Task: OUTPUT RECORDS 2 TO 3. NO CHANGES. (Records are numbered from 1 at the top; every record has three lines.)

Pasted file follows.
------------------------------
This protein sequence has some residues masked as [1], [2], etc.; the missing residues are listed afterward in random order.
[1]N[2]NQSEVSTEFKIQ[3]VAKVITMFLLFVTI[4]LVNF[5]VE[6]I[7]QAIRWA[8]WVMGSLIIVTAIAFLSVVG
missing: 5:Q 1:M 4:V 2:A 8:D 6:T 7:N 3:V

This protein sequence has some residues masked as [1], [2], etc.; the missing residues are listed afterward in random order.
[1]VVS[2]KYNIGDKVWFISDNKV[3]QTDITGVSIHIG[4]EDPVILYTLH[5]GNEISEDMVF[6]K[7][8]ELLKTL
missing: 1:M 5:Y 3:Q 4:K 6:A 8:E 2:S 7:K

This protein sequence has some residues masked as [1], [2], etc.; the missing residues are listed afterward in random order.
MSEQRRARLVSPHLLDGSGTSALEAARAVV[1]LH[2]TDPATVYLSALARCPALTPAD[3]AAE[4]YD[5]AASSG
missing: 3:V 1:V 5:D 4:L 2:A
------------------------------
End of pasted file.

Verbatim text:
This protein sequence has some residues masked as [1], [2], etc.; the missing residues are listed afterward in random order.
[1]VVS[2]KYNIGDKVWFISDNKV[3]QTDITGVSIHIG[4]EDPVILYTLH[5]GNEISEDMVF[6]K[7][8]ELLKTL
missing: 1:M 5:Y 3:Q 4:K 6:A 8:E 2:S 7:K

This protein sequence has some residues masked as [1], [2], etc.; the missing residues are listed afterward in random order.
MSEQRRARLVSPHLLDGSGTSALEAARAVV[1]LH[2]TDPATVYLSALARCPALTPAD[3]AAE[4]YD[5]AASSG
missing: 3:V 1:V 5:D 4:L 2:A